Remembering the first victory in Dallas Cowboys history
After a winless first season, a last-second field goal powered the Dallas Cowboys to the first victory in franchise history 59 years ago today.
This season is all about celebrating the 60th anniversary of the Dallas Cowboys. In that spirit, there is no better time to look back on some of the biggest moments in franchise history than now. Today brings about the 59th anniversary of the most important days in team history. On September 17, 1961, America’s Team won their first professional football game.
Following a winless campaign in their inaugural season (they finished 0-11-1), the Cowboys came into 1961 determined to finally earn the first “W” in team history. Despite only playing in the NFL for a single season there were already a few big changes for the franchise coming into the season.
To start, Dallas was now playing in the NFL’s eastern conference. The Minnesota Vikings were added as the league’s newest expansion team in 1961 and were placed in the western conference. To even out the number of teams in each conference, the league placed the Cowboys in the east.
Arguably, the biggest change for the Cowboys coming into this season was that team was able to make their first official NFL draft choice prior to the 1961 NFL season. They had the number one overall pick and used it on defensive tackle Bob Lilly.
Lilly would go on to become synonymous with the Dallas Cowboys, even earning the nickname, “Mr. Cowboy” as he became one of the greatest players in team history. The team’s roster had a bit of turnover heading into 1961 with some aging veterans released in favor of younger, future stars like Lilly and running back Don Perkins.
Just like in 1960, the Cowboys opened 1961 at home against the Pittsburgh Steelers. The prior season saw the Cowboys drop that game 35-28 after keeping it much closer than anyone could have expected. This year though the result would be much different and more dramatic.
Quarterback Eddie LeBaron got the start for Dallas to open the season. He was solid going 9-13 for 166 yards and two touchdowns. However, backup quarterback Don Meredith also saw time in relief of LeBaron with less than stellar results. While Meredith flashed the potential that would one day help him become “Dandy Don”, the first great quarterback in the franchise’s history, he also made a couple of backbreaking mistakes.
Meredith finished the game 10-26 for 161 yards, one touchdown, and two interceptions. After backing him up in 1960 and 1961, Meredith would split time with LeBaron in 1962 before taking over as the starter in 1963 and never looking back.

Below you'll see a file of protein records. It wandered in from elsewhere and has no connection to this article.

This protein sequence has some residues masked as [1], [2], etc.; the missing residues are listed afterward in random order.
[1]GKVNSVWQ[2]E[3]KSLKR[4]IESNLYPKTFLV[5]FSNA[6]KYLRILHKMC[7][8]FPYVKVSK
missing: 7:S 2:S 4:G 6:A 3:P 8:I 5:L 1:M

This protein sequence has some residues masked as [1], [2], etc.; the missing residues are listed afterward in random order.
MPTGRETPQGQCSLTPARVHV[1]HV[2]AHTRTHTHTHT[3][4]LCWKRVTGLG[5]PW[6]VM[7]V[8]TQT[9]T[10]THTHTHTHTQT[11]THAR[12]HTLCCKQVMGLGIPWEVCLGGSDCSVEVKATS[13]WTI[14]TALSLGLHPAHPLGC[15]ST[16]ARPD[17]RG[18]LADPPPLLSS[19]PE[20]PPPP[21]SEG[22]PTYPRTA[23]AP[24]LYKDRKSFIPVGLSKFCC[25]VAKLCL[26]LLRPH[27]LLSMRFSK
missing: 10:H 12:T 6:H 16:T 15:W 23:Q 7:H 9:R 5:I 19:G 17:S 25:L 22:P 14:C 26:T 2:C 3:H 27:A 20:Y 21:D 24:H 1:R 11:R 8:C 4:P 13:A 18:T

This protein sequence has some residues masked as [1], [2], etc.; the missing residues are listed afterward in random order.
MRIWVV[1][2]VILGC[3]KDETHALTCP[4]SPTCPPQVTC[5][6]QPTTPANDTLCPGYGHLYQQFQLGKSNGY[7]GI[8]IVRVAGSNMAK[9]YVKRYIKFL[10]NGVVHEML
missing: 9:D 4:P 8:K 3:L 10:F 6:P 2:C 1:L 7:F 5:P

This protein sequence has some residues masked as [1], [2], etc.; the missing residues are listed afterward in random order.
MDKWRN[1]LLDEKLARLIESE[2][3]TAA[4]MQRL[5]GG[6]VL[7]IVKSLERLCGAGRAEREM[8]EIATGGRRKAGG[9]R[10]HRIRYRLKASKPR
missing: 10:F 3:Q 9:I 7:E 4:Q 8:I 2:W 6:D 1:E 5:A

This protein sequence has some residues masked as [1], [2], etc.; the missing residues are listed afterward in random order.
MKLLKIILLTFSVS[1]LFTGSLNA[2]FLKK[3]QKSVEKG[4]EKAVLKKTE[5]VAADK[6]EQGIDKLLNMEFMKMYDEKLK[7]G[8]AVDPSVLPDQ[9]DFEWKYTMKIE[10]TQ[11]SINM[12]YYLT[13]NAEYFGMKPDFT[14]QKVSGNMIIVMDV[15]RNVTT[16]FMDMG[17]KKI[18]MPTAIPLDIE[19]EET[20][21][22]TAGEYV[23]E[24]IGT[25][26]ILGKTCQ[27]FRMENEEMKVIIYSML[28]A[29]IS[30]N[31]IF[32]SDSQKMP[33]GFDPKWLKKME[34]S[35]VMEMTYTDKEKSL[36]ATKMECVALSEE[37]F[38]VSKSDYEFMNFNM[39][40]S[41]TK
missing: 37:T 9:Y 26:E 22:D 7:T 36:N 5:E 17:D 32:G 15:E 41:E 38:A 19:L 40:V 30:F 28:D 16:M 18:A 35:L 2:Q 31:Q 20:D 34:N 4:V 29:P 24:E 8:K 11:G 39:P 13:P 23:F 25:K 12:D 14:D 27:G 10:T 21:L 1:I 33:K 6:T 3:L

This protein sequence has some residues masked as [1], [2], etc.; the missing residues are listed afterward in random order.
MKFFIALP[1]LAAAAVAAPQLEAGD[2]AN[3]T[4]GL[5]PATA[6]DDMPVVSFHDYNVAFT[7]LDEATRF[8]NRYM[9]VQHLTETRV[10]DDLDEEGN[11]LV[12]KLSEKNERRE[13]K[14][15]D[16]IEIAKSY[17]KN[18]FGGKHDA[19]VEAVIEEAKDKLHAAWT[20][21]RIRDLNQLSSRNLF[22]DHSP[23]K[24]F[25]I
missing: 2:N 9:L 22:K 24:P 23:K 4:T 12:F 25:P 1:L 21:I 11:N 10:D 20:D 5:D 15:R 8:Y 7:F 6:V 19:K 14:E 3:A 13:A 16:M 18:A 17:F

As for the Steelers, they were quarterbacked that Sunday by none other than a 35-year-old Bobby Lane. Yes, THAT Bobby Lane, the Hall of Famer who led the Detroit Lions to three NFL Championships and was one of the greatest signal callers of the 1950s. Lane started two games with the Lions in 1958 before he was traded to Pittsburgh where he played another five seasons and finished his career.
Lane didn’t have his sharpest stuff that afternoon. He finished the game 16-25 for 252 yards, one touchdown, and three interceptions (he also kicked three extra points). The Cowboys were able to win the game largely thanks to Lane’s third interception of the day which came with under a minute left in the game’s final quarter.
The Cowboys led 17-14 entering the final quarter of play but saw their lead slip away as Pittsburgh inched ahead 24-17 off the back of a 39-yard field goal and a Meredith pick-six. Dandy Don managed to shake it off though as the Cowboys showed signs of life and were able to tie the game 24-24 with a 17-yard pass from Meredith to tight end Dick Bielski.
LeBaron came back to relieve Meredith, and after Lane’s third interception of the day was able to drive the Cowboys into field goal range. Then as time expired, rookie kicker Allen Green, who had already missed two field goals earlier that afternoon, lined up for a 27-yard field goal and drilled it.
Oddly enough that kick would prove to be the biggest of Green’s career. He handled both kicking and punting duties for the Cowboys in 1961, but was dreadful. He made just 5 of his 15 field goal attempts (“good” for just 33%) and was out of football following the season.
It’s a good thing that the NFL has never given out points for style as this was far from the cleanest game the Cowboys would play. While the team saw glimpses of potential from their roster, it was still very much a work in progress. Even though it was a sloppy affair, the Cowboys stuck with it and were rewarded with the first victory in team history as a result.
The 1961 season as a whole was far kinder to the Cowboys than their inaugural season. The Cowboys started the season with back to back wins that led to winning three of their first four. After seven weeks they were 4-3, but they’d drop their next two before tying with Washington. After that, they wouldn’t win again and finished the season 4-9-1.